Frank Spitznogle, FCB Entrepreneur in Residence, his latest Start Up
Frank Spitznogle holds a PhD in physics and an MBA, and in Fall 2013, he became an Entrepreneur in Residence in The W. A. Franke College of Business’ Business Division, a position funded by The Kemper and Ethel Marley Foundation. He was brought in with the focus of creating a closer connection between the appropriate business and engineering activities at NAU. He currently teaches the two sections of MGT 435 (New Venture/Business Plan) and the MBA Course, MGT 643. Both are project-based courses. Eleven projects are running in parallel with about 60 students, including 15 MBAs.
“The business plan course takes students from BizBlock to today’s real world financing challenges, something that is multi-city and multi-state, an expansion of a present company, or creation of a brand-new company. We limit MGT 435 to 30 students, with 5-6 teams on average,” he said.
For the MBA course, he teaches students how to be consultants in a real business environment. The students are aligned with a business located [somewhere – doesn’t have to be in Flagstaff] or a new opportunity and they become a very active consultant to that business.
Relative to the MGT 435 Business Plan course, “Students often don’t [understand] how to start a company. They can do the arithmetic and write a business plan, but often don’t have adequate experience in how to manage people and how to learn in teams. The engineering people, likewise, don’t have a great deal of experience in how to build a business plan and sell it to an investor. So we’re working hard together, and it really is an incredibly cooperative effort between the business division and engineering to make that happen,” said Spitznogle.
What he brings to the classroom
“I bring together a lot of the opportunities by working with engineering and others around NAU. The students also bring some of the projects. The better projects tend to be the ones that involve real companies. Included on that list are local companies, for example, the Lumberyard, Northern Arizona Center for Entrepreneurship and Technology (NACET), Grand Canyon Spice Company, and Mother Road Brewery.
“The things we’re trying to teach the students are many, but probably the most important one is that when you are asked to put together a business plan, it may not be one you want to go to market with once you have it done. In fact, in my experience in teaching (for 10 years prior to FCB) at the MBA level, maybe 1 business plan out of 3 or 4 is viable.
“You do a business plan and it may not look right. The first thing you do is try to see what needs to be changed to make it right but then the next exercise is, should it be done at all? And if not, how do you explain it? So we really try to work with the teams to address if this is really something that should be done. But it takes them 3-4 months to figure that out, because they’re forced to do a very, very thorough analysis,” he shared.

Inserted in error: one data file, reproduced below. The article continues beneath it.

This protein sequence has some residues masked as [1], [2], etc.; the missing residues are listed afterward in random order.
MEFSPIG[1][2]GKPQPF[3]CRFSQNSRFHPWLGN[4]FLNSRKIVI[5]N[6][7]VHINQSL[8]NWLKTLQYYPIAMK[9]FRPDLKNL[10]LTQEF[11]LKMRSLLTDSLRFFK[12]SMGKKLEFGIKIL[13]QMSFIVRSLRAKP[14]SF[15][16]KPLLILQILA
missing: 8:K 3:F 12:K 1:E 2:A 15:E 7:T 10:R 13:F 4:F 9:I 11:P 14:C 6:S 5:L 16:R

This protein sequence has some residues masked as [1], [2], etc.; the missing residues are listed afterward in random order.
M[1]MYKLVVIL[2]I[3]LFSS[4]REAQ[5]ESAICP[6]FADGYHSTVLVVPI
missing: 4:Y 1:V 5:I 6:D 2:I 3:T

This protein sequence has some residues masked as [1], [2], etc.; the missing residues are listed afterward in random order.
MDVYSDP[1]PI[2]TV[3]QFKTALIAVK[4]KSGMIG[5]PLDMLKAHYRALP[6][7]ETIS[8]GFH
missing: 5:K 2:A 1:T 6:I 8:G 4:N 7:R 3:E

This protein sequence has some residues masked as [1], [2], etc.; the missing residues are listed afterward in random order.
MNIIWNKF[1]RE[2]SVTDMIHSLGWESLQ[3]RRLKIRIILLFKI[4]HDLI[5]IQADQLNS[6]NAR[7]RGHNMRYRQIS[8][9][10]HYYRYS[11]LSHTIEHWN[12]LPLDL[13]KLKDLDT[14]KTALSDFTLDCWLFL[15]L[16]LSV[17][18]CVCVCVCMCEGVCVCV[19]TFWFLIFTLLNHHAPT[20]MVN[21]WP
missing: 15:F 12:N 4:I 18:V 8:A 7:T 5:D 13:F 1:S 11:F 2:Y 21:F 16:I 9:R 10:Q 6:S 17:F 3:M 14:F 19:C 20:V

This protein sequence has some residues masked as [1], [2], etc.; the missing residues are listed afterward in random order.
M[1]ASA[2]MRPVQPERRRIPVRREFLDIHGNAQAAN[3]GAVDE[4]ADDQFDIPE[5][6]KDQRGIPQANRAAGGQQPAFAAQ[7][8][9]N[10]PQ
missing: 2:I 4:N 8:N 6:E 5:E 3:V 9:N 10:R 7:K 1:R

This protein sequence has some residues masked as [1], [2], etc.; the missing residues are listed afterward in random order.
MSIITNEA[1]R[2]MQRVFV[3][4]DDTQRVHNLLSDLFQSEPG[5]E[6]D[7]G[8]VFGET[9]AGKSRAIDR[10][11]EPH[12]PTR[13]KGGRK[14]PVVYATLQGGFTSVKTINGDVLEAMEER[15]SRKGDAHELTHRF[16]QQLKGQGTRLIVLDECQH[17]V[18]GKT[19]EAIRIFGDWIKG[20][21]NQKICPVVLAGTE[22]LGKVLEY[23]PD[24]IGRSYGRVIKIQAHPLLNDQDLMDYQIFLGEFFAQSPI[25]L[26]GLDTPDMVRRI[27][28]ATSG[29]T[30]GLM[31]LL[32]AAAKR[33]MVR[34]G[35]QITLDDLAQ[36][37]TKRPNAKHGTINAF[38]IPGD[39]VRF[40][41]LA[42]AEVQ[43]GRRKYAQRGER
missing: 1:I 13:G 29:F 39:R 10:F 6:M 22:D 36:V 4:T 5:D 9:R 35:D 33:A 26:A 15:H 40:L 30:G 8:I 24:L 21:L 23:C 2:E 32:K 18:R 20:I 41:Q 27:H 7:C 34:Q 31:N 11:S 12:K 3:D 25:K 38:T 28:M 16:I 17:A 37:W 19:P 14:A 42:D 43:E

On being an Executive in Residence in the FCB Business Division
Says Spitznogle, as his eyes light up, “I wake up early in the morning, and I’m ready, not to go to work, but to go to school. It’s not a feeling of going to work,” he said.
“I don’t consider myself a professional teacher. I have a PhD and I’ve taught for a number of years, but I’ve run companies all of my life. I’ve been heavily involved with the startup of 21 companies. That’s what I have done in the daytime, and then at night, I’ve taught. That’s what I always wanted to do, teach entrepreneurship ... It’s what I’ve done for a long time before I came here and it has been fun. It’s really fun now to not have to do both at the same time here at NAU.
“The support from the Dean and the area managers is a perfect balance. It’s just an easy place to try to teach well.
“What we’re doing on the technical side of entrepreneurship, of course, is changing all the time. We have a long way to grow here. What I really want to get to is where some courses are common courses, to grow this to be multidisciplinary between engineering and business,” he said.
Why engineering? Spitznogle responds, “It’s an easy place to start, because engineers need to know how to do business plans and vice versa. We have an emerging program in construction engineering on how you build houses and that should be a thrust by September.”
On the students in his classes
“This is just a fabulous place to teach the students. I’ve spun two companies out of MIT; I’ve taught at CSU; I’ve taught at NCU; but NAU is just different. The students are different. They just are, for the most part, very, very motivated students. And they are very, very hard-working students.
“I try to be here onsite 35-40 hours a week. The students need lots of hand-holding as they learn these things. You can’t just lecture. It’s more difficult than that. In class, we break for project work, and the students scatter across the building. I wander the building and help them wherever they are,” he concludes.
In this moment
Spitznogle is currently writing several books based on his practical, real-world experience gained through his many startup adventures.
Categories: frank spitznogle executive in residence spring 2015 2015 faculty global spotlight